WEIGHTLIFTING 101's: Why do we hookgrip? - Mammal Strength

WEIGHTLIFTING 101's: Why do we hookgrip?

By Jessica Gordon Brown / @jessicagordonbrown

First of all what is hookgrip I hear you ask? Well it's a method of holding the barbell when doing normal and Olympic Style lifts. It allows you to lift maximal weights without fear of the bar slipping from your grasp.

By trapping your thumb in with your fingers it enables you to lock in your grip which takes the strain off your wrist and forearms. The hookgrip can be achieved in 3 easy steps:

It takes a little bit of practice to feel comfortable using it at first as it can be quite painful on the thumbs. Using our specialist thumb tape can help to alleviate some of the soreness felt in the thumbs when using hookgrip. But the benefits far outweigh the slight inconvenience of thumb pain. 


  1. Provides a super reliable grip:

Potentially the largest benefit that comes with using hook grip is how secure it is. Once you get the hang of using it it can be more secure than using the traditional mixed grip for deadlifts.

Hookgrip is allowed in competition so is a great way to lift maximal weight without worrying about your grip being strong enough. It gives similar security to using lifting straps For this reason, powerlifters, weightlifters, and strongmen can compete with the hook grip because of its security.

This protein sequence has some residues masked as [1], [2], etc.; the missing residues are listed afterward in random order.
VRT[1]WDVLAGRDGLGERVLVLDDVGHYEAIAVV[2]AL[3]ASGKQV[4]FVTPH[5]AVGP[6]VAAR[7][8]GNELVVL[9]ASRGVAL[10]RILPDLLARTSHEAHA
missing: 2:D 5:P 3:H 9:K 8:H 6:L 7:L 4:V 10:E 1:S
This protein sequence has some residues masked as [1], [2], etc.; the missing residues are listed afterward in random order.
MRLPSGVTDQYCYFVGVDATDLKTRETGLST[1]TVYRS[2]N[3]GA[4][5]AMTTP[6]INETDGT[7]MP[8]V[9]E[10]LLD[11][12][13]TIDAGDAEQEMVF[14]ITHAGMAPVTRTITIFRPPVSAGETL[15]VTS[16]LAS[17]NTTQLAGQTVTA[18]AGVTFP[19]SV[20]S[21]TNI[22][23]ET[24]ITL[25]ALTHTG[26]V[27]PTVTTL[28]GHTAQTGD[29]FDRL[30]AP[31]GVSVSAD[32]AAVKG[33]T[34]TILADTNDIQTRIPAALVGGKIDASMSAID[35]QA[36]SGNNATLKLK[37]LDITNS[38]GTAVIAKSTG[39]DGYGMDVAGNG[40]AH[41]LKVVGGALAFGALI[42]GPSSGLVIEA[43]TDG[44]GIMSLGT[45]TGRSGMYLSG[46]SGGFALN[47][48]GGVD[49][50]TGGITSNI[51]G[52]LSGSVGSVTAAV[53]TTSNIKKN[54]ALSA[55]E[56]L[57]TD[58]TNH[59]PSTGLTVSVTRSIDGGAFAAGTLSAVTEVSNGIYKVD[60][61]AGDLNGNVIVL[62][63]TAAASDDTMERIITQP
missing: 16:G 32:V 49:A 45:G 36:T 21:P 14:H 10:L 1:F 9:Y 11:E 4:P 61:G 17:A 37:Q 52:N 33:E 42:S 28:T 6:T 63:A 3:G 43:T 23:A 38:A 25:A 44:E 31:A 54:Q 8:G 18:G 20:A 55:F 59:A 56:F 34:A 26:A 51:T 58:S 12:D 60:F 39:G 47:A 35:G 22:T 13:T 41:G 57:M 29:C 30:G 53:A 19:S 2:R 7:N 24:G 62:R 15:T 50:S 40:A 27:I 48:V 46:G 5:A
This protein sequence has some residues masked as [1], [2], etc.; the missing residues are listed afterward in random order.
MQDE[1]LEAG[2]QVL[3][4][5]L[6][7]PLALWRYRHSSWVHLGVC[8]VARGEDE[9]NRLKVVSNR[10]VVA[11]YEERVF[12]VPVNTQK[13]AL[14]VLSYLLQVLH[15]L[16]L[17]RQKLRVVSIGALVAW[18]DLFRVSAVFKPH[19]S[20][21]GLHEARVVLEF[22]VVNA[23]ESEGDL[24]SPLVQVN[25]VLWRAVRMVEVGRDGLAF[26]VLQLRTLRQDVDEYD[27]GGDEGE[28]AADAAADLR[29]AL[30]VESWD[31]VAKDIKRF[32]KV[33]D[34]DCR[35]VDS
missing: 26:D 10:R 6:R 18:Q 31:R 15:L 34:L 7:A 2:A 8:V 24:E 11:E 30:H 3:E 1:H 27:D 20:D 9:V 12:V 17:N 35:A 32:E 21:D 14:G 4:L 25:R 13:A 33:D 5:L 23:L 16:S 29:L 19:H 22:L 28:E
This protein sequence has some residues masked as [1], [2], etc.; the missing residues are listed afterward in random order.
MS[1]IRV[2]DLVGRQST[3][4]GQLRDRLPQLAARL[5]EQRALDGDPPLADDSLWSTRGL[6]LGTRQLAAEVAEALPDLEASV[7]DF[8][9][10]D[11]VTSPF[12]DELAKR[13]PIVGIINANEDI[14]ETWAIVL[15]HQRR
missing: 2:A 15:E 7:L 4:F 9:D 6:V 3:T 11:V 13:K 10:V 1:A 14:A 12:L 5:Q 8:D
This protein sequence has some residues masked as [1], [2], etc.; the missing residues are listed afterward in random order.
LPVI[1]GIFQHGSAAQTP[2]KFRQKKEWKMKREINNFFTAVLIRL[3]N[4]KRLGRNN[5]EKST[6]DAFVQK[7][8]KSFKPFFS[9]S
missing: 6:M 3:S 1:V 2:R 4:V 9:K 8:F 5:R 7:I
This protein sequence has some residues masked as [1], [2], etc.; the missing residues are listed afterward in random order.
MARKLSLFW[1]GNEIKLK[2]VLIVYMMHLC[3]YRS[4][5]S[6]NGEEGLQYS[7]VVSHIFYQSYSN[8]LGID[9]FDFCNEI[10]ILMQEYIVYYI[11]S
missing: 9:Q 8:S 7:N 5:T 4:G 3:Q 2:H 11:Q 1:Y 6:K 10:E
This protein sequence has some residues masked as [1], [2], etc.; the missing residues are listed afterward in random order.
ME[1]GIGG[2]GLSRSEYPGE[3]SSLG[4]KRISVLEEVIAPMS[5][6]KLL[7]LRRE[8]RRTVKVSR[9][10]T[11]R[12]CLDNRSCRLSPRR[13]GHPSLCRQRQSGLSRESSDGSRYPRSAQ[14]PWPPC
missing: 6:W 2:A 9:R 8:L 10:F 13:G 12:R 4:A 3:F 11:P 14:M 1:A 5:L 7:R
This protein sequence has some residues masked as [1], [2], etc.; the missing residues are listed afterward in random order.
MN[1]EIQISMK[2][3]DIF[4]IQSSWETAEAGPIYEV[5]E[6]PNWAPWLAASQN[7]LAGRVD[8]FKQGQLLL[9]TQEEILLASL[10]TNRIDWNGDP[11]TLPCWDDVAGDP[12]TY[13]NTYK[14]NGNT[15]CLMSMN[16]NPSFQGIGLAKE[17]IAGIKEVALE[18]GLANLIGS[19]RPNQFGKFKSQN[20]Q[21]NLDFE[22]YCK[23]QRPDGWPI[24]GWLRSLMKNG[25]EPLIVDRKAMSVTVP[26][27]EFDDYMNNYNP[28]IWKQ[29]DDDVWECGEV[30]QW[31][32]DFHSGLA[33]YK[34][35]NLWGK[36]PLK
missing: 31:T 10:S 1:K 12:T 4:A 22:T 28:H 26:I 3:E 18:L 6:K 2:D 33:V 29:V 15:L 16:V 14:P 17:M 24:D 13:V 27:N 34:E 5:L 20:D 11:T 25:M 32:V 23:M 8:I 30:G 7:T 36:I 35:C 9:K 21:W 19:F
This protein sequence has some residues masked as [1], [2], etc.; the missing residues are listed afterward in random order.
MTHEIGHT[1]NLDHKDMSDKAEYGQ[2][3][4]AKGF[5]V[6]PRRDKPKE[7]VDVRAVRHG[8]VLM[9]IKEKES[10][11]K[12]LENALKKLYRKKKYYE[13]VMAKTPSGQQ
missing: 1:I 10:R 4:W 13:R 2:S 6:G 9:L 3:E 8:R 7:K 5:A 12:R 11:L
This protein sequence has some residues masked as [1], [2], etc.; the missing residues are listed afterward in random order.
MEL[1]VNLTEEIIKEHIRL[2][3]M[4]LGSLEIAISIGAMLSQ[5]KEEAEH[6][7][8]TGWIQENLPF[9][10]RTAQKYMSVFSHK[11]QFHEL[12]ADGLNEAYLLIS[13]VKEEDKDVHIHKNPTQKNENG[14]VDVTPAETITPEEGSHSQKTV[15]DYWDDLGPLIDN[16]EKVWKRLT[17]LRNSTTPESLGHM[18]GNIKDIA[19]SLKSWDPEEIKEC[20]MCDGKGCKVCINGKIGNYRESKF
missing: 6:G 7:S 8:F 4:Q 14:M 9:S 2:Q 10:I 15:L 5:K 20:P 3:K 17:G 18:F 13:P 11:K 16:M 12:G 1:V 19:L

2. Multi-functional:

This grip style can be used with great results for every lifting style. So if your training involves heavy lifts like cleans, snatches, deadlifts, and overhand rows, you can use the hook grip for all of those exercises. Studies have shown the potential for increased power and force when using the hookgrip.

        3. Decrease Chances of Injury:

Biceps tears can be more common when you’re using a mixed grip. The mixed grip uses an open palm method, which can increase the amount of stress on the bicep tendon. 

Although the hook grip does not completely stop the risk of injury, it can put your biceps in a less vulnerable position. Therefore, it makes a staple grip style to help limit your risk of a potential biceps tear when going heavy.

           4. Less Forearm Fatigue:

Since utilising the hook grip doesn't use much force to actually hold on to the barbell it can help stop your forearm from getting tired out. When lifting heavy weight, you may find that your grip gives out before your other muscles do, but by using the hook grip, you can help decrease the bar slippage you may experience during a heavy workout.


Jessica Gordon Brown is an English weightlifter and weightlifting coach who currently competes in the -59kg category. Most recently, she has represented England at the Commonwealth Games taking home a silver medal.

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